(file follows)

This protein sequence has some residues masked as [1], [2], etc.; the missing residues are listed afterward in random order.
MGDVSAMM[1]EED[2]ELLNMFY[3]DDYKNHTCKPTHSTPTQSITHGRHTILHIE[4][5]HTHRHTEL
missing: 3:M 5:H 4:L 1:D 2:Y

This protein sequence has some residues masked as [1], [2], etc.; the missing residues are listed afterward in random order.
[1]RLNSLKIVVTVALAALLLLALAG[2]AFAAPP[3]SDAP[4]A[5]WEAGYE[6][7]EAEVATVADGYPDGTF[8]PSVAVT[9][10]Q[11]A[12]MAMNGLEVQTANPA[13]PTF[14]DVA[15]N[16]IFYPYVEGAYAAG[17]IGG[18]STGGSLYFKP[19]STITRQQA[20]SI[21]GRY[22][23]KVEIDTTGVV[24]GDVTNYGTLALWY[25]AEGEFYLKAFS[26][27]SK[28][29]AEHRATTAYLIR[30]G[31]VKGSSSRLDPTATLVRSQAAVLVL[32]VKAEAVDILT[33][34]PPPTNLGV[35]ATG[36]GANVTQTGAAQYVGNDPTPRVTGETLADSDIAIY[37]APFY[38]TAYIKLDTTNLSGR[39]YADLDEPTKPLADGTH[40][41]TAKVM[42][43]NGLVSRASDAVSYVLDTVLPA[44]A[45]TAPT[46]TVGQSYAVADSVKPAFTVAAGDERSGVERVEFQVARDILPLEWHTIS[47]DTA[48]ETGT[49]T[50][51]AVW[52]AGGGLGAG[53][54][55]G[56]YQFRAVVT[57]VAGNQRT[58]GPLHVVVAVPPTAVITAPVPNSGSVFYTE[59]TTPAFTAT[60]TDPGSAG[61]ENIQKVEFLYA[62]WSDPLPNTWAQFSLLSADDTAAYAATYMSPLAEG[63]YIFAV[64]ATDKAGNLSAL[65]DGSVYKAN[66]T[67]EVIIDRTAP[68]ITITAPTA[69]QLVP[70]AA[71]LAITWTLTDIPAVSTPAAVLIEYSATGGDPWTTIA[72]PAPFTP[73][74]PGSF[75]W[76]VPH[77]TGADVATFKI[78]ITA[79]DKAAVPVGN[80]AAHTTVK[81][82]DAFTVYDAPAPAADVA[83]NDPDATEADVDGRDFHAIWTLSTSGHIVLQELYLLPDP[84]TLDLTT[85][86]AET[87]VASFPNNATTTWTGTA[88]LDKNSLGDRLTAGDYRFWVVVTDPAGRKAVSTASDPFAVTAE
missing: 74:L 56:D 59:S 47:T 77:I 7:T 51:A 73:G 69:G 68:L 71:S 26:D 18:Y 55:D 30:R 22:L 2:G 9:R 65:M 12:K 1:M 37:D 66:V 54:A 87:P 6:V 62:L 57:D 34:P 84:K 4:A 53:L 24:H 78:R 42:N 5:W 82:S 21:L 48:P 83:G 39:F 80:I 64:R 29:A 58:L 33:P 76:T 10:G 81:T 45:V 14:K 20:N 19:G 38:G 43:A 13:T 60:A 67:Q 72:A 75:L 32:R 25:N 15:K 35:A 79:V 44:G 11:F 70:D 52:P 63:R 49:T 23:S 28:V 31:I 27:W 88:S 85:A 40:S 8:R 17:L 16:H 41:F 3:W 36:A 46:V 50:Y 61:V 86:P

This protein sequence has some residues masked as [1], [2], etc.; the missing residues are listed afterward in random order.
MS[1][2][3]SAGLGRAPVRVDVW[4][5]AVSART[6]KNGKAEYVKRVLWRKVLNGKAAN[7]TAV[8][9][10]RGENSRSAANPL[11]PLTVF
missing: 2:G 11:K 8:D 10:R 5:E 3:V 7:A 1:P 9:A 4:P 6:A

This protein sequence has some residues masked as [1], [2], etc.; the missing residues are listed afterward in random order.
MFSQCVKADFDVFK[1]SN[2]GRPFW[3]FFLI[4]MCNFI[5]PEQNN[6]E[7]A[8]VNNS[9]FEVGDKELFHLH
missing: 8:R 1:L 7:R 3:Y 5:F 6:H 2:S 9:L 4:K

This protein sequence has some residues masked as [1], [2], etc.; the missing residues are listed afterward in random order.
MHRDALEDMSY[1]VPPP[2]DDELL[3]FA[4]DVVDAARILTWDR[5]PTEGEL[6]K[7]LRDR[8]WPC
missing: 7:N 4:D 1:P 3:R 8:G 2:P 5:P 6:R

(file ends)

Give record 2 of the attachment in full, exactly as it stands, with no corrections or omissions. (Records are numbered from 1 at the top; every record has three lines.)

This protein sequence has some residues masked as [1], [2], etc.; the missing residues are listed afterward in random order.
[1]RLNSLKIVVTVALAALLLLALAG[2]AFAAPP[3]SDAP[4]A[5]WEAGYE[6][7]EAEVATVADGYPDGTF[8]PSVAVT[9][10]Q[11]A[12]MAMNGLEVQTANPA[13]PTF[14]DVA[15]N[16]IFYPYVEGAYAAG[17]IGG[18]STGGSLYFKP[19]STITRQQA[20]SI[21]GRY[22][23]KVEIDTTGVV[24]GDVTNYGTLALWY[25]AEGEFYLKAFS[26][27]SK[28][29]AEHRATTAYLIR[30]G[31]VKGSSSRLDPTATLVRSQAAVLVL[32]VKAEAVDILT[33][34]PPPTNLGV[35]ATG[36]GANVTQTGAAQYVGNDPTPRVTGETLADSDIAIY[37]APFY[38]TAYIKLDTTNLSGR[39]YADLDEPTKPLADGTH[40][41]TAKVM[42][43]NGLVSRASDAVSYVLDTVLPA[44]A[45]TAPT[46]TVGQSYAVADSVKPAFTVAAGDERSGVERVEFQVARDILPLEWHTIS[47]DTA[48]ETGT[49]T[50][51]AVW[52]AGGGLGAG[53][54][55]G[56]YQFRAVVT[57]VAGNQRT[58]GPLHVVVAVPPTAVITAPVPNSGSVFYTE[59]TTPAFTAT[60]TDPGSAG[61]ENIQKVEFLYA[62]WSDPLPNTWAQFSLLSADDTAAYAATYMSPLAEG[63]YIFAV[64]ATDKAGNLSAL[65]DGSVYKAN[66]T[67]EVIIDRTAP[68]ITITAPTA[69]QLVP[70]AA[71]LAITWTLTDIPAVSTPAAVLIEYSATGGDPWTTIA[72]PAPFTP[73][74]PGSF[75]W[76]VPH[77]TGADVATFKI[78]ITA[79]DKAAVPVGN[80]AAHTTVK[81][82]DAFTVYDAPAPAADVA[83]NDPDATEADVDGRDFHAIWTLSTSGHIVLQELYLLPDP[84]TLDLTT[85][86]AET[87]VASFPNNATTTWTGTA[88]LDKNSLGDRLTAGDYRFWVVVTDPAGRKAVSTASDPFAVTAE
missing: 74:L 56:D 59:S 47:T 77:I 7:T 51:A 73:G 69:G 68:L 71:S 26:D 18:Y 55:D 30:R 22:L 2:G 9:R 65:M 12:K 1:M 37:D 66:V 54:A 87:P 6:V 62:L 57:D 34:P 84:K 4:A 53:L 24:H 78:R 42:N 5:W 82:S 21:L 48:P 83:G 39:F 80:I 64:R 29:A 58:L 33:P 76:T 10:G 81:T 45:V 14:K 20:N 19:G 38:G 43:A 13:T 60:A 67:Q 72:A 75:L 32:R 25:N 15:K 35:A 79:V 44:G 11:F 70:D 52:P 63:R 49:T 23:S 28:V 31:I 27:W 88:S 85:A 40:S 8:R 17:L 16:H 41:F 3:W 36:A 46:V 50:Y 61:V 86:P